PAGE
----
Los Angeles City Council President Nury Martinez resigned after leaked audio revealed Martinez and council members Kevin de León and Gil Cedillo making racist remarks. The council members’ conversation also brought into question the issue of gerrymandering and prompted state Attorney General Rob Bonta to open an investigation into LA’s redistricting process.
The Standard reached out to all eleven members of the Board of Supervisors for their reflections on LA’s scandal and to see whether there were parallels to San Francisco’s own contentious redistricting process that saw allegations of racial groups being pitted against one another.
For as long as Supervisor Aaron Peskin has served on the San Francisco Board of Supervisors, he said he’s never seen the kind of behavior that came to light in LA.
“As much as I was saddened to see that in LA, it kind of reminded me that I live in a pretty special place,” Peskin said. “I’ve always been pleased that members of the Board of Supervisors really have not played that divisive, us-against-them, community-against-community kind of politics.”
Supervisor Myrna Melgar, who is the only Latina supervisor, similarly denounced Martinez’s actions in a Tweet, but said she had a very different experience than Peskin on the San Francisco Board of Supervisors.
“I think you will get a very different perspective when you talk to the white men,” she said. “I’ve had my share of people being condescending, patronizing me, thinking this immigrant woman didn’t know what she’s talking about.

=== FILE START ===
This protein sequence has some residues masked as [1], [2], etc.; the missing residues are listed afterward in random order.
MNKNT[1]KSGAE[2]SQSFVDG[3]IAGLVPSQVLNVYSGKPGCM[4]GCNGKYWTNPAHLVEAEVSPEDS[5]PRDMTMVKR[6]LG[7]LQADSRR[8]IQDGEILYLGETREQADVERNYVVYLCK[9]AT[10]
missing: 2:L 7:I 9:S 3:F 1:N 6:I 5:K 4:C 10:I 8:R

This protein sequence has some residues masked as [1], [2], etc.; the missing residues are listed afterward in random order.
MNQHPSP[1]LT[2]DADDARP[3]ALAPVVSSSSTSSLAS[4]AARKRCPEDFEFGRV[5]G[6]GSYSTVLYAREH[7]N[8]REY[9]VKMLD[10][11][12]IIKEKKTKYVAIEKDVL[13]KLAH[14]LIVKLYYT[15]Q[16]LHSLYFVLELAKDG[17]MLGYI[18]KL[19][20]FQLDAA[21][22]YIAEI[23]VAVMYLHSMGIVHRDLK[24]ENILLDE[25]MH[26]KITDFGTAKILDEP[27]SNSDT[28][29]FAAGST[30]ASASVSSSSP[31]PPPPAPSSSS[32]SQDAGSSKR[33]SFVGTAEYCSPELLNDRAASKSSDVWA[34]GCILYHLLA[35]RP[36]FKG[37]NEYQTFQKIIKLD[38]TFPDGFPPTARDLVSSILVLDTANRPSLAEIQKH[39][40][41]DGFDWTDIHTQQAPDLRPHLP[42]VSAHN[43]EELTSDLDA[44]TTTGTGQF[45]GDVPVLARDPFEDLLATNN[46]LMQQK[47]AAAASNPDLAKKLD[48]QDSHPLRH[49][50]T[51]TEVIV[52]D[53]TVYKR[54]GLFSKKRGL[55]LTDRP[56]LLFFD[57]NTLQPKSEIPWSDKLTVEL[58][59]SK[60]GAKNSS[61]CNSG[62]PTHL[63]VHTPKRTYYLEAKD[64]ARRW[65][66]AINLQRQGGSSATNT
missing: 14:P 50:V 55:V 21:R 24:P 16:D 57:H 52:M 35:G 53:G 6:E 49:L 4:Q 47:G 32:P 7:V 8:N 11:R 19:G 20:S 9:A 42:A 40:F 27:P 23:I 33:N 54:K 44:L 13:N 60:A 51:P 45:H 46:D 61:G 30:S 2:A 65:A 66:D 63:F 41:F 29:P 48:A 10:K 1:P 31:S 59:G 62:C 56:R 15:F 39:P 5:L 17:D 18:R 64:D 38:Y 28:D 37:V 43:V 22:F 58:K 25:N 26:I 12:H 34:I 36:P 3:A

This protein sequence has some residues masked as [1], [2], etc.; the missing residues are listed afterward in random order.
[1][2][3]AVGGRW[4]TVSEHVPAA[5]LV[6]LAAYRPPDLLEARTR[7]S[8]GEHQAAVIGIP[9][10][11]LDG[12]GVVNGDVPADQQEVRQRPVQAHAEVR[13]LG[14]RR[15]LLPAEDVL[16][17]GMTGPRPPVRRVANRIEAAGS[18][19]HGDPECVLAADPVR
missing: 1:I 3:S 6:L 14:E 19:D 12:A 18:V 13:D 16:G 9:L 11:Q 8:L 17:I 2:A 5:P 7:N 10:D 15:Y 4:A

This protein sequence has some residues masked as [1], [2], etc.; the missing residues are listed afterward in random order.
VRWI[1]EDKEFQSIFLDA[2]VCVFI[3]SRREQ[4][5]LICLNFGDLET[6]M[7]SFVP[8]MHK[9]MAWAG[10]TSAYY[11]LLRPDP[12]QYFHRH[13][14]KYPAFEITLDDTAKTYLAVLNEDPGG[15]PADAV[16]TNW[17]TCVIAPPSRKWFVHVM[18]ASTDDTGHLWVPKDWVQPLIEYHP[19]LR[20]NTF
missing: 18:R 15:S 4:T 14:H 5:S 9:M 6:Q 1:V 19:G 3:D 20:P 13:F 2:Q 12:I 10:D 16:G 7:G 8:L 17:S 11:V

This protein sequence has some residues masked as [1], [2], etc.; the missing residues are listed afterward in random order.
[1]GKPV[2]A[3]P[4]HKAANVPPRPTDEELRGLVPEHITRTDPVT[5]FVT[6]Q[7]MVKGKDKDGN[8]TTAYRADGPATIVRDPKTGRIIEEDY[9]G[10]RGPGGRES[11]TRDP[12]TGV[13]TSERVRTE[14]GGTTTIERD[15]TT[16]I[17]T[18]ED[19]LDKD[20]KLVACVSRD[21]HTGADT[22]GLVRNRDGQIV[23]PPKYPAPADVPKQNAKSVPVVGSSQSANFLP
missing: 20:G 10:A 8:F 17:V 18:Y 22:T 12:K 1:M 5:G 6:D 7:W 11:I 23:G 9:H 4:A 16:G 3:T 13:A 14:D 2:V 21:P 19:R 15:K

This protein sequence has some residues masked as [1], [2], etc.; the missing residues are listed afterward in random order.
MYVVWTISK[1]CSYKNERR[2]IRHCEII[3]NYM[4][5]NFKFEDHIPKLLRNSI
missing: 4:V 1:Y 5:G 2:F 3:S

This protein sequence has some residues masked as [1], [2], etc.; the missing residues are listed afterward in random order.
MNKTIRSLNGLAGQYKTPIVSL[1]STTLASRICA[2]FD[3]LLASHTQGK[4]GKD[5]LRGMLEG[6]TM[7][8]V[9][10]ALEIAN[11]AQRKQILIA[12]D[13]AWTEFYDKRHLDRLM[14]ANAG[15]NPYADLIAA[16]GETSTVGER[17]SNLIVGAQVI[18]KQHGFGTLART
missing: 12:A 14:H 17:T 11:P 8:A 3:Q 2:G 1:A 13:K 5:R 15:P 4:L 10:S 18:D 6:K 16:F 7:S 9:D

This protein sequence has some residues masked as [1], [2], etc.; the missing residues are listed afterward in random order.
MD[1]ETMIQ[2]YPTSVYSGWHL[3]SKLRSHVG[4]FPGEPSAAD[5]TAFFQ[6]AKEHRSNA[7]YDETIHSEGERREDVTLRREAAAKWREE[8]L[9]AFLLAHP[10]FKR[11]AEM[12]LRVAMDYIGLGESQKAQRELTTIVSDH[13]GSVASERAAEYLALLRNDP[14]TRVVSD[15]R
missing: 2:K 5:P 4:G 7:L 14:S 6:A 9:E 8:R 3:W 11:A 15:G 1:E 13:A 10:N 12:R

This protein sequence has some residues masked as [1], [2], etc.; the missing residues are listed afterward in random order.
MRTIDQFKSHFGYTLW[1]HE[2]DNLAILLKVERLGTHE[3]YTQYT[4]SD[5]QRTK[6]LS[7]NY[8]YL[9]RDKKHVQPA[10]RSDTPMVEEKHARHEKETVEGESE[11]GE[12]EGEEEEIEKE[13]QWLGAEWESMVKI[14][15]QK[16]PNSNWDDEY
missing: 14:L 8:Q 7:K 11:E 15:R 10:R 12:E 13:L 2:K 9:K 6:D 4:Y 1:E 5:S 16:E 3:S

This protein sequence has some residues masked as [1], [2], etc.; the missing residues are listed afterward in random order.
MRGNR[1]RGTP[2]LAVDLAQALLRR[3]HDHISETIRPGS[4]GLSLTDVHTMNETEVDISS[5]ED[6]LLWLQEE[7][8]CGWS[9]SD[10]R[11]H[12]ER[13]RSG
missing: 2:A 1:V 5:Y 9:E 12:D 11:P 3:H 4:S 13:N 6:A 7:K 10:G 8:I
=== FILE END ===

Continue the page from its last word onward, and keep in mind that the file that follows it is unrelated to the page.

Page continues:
“There is, of course, anti-Blackness, antisemitism, anti-Indigenous sentiments in our communities,” she added.
Beyond their racist comments, the council members can be heard strategizing for redistricting. When the leaked audio was recorded, LA City Council was in the middle of its redistricting process.
“They were having a secret meeting with the head of the labor council to see how they could get labor folks involved in basically gerrymandering the redistricting so that they could keep power,” Melgar said.
Meanwhile, San Francisco has seen its own tensions over a lack of transparency in its redistricting process.
San Francisco redistricting task force members Rev. Arnold Townsend, Ditka Reiner, Lily Ho, and Matthew Castillon failed to disclose in a timely manner complete records in response to public records requests. Questions around the task force’s independence arose after it was revealed that Townsend, the task force’s chair, confided to others that he faced external pressure from the Mayor’s Office about redistricting and several task force members accused some colleagues of taking orders from city officials after walking out of a late-night redistricting meeting.
“People were angry, and it was messy,” Melgar said. “I think that there was nothing illegal, whereas what happened in LA was clearly illegal.”
While some say the LA City Council members violated the Brown Act in meeting secretly to discuss and make decisions that impact their constituents, the meeting was likely still legal.
No other supervisors responded by press time.
“I’m keenly aware of how few [Latinos] there are in positions of power, despite making up 30% of the population of California,” Melgar said. “So when those of us who made it this far behave like assholes like these folks did, it just makes me really, really sad.”